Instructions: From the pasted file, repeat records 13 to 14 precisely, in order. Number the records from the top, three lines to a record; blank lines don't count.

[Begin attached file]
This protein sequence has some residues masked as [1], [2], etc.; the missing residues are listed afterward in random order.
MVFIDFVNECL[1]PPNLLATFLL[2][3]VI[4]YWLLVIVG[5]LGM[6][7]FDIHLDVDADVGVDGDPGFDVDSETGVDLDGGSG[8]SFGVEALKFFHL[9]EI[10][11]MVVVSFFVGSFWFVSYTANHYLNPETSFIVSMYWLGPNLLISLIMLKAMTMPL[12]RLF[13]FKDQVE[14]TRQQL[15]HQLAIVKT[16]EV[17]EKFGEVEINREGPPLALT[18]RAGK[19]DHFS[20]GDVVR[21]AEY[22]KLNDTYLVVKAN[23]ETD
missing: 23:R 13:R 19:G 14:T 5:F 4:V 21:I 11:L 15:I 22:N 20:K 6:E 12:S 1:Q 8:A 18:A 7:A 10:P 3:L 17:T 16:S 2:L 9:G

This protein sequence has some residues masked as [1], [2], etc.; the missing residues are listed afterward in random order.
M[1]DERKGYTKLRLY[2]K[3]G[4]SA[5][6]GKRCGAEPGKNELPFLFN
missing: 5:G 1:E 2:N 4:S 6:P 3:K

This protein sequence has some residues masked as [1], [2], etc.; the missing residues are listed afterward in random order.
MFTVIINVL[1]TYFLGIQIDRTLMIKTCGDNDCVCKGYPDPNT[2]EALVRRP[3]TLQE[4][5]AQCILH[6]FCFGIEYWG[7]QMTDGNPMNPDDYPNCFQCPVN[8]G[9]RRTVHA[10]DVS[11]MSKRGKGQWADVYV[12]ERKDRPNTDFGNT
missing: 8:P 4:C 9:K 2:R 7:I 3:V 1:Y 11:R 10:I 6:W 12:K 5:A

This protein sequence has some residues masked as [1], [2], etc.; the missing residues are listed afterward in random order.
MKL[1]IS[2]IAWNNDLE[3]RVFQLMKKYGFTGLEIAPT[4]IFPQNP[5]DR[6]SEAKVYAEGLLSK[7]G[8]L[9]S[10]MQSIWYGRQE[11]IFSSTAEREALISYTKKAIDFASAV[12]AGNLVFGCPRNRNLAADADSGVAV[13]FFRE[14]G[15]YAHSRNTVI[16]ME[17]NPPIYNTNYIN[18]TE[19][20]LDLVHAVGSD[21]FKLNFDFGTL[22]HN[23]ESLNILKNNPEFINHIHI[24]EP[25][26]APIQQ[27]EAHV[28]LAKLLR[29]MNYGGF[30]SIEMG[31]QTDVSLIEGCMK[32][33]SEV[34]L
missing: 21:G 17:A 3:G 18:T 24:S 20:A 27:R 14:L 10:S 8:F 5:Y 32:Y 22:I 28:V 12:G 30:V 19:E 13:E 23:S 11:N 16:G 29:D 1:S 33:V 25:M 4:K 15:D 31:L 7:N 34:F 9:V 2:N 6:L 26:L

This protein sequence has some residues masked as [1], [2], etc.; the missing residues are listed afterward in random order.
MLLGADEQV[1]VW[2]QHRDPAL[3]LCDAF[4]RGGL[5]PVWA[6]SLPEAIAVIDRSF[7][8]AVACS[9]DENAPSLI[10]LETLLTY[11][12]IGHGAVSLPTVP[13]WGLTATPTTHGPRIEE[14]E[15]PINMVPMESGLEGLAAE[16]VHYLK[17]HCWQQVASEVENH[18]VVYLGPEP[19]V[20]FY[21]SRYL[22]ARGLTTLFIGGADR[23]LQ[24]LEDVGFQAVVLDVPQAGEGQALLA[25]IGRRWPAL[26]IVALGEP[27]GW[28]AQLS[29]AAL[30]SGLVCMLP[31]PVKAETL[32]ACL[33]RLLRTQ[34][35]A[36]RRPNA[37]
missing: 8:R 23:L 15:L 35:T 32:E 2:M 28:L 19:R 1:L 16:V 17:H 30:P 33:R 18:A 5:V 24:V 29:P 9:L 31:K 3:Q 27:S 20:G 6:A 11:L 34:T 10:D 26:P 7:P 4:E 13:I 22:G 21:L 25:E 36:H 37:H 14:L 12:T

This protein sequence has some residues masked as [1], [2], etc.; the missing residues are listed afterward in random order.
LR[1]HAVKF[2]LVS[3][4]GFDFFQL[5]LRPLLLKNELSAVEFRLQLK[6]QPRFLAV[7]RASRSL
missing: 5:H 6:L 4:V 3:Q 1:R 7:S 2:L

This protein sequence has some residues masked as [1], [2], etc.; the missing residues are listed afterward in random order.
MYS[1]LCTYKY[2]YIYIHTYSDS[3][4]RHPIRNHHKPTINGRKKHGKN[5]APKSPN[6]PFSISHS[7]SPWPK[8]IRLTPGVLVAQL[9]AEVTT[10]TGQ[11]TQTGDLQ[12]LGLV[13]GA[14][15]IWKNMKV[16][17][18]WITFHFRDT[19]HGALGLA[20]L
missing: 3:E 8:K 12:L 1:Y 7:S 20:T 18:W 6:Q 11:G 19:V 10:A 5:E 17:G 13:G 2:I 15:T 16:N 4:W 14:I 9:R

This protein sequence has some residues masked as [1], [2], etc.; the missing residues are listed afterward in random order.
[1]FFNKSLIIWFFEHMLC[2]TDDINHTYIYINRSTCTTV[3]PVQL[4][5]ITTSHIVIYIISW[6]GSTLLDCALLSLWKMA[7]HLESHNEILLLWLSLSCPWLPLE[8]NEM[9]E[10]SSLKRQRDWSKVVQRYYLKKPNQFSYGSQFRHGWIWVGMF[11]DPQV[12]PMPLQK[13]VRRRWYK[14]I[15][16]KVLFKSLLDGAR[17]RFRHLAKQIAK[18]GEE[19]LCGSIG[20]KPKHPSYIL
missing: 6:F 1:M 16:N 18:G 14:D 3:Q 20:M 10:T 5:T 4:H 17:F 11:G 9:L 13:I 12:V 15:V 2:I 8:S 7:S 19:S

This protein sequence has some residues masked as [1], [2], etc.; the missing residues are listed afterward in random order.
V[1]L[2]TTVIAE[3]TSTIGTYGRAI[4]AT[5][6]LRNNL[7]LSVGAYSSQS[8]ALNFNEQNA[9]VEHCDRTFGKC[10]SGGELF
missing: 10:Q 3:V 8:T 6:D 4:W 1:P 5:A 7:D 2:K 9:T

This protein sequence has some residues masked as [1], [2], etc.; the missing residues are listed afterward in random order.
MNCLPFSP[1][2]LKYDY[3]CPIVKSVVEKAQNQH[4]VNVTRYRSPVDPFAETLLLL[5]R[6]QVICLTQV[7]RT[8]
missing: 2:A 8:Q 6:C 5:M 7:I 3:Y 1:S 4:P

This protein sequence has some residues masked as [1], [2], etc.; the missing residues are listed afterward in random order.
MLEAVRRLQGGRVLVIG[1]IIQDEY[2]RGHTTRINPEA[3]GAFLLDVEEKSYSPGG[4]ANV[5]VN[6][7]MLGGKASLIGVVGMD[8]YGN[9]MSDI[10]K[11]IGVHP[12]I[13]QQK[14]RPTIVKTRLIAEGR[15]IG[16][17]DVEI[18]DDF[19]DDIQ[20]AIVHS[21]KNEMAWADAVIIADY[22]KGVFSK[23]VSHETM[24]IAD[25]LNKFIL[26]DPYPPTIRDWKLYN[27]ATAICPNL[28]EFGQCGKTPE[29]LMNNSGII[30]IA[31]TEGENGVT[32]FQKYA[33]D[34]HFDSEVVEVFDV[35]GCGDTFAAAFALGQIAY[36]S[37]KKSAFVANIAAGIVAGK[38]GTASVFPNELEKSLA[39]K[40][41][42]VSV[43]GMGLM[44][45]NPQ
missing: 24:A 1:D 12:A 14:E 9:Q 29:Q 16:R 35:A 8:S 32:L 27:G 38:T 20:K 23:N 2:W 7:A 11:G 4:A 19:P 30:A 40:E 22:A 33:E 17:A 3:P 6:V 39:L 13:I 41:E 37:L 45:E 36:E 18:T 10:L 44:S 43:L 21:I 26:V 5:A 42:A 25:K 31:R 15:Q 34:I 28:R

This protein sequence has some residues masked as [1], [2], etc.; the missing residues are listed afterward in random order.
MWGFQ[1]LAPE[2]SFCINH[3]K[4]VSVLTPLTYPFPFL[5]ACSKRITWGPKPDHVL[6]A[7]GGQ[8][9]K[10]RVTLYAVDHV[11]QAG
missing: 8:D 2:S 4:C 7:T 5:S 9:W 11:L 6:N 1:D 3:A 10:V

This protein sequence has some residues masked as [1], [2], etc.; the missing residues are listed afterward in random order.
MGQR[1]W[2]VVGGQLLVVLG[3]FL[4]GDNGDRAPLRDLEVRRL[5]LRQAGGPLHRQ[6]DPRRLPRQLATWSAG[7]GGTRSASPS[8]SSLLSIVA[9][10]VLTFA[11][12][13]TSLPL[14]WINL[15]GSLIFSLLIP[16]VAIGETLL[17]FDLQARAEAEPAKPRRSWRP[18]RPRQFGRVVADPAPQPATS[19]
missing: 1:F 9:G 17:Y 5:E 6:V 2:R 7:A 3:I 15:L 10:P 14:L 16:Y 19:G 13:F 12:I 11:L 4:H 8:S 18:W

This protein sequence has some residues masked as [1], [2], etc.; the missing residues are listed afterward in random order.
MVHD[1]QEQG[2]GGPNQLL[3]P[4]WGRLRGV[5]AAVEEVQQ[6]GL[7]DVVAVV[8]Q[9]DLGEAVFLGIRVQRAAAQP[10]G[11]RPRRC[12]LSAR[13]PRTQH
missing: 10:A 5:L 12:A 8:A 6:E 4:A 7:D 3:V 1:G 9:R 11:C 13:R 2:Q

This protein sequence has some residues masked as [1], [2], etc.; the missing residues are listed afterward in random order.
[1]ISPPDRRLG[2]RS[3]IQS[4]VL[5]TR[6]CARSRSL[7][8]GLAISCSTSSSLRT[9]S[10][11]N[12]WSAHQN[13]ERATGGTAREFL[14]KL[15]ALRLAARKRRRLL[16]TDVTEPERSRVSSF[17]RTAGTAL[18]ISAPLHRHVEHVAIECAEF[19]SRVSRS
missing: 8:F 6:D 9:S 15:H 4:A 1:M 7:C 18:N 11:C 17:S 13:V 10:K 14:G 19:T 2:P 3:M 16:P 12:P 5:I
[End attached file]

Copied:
This protein sequence has some residues masked as [1], [2], etc.; the missing residues are listed afterward in random order.
MGQR[1]W[2]VVGGQLLVVLG[3]FL[4]GDNGDRAPLRDLEVRRL[5]LRQAGGPLHRQ[6]DPRRLPRQLATWSAG[7]GGTRSASPS[8]SSLLSIVA[9][10]VLTFA[11][12][13]TSLPL[14]WINL[15]GSLIFSLLIP[16]VAIGETLL[17]FDLQARAEAEPAKPRRSWRP[18]RPRQFGRVVADPAPQPATS[19]
missing: 1:F 9:G 17:Y 5:E 6:V 2:R 7:A 3:I 15:L 10:P 14:L 16:Y 19:G 13:F 12:I 11:L 4:H 8:S 18:W

This protein sequence has some residues masked as [1], [2], etc.; the missing residues are listed afterward in random order.
MVHD[1]QEQG[2]GGPNQLL[3]P[4]WGRLRGV[5]AAVEEVQQ[6]GL[7]DVVAVV[8]Q[9]DLGEAVFLGIRVQRAAAQP[10]G[11]RPRRC[12]LSAR[13]PRTQH
missing: 10:A 5:L 12:A 8:A 6:E 4:A 7:D 3:V 1:G 9:R 11:C 13:R 2:Q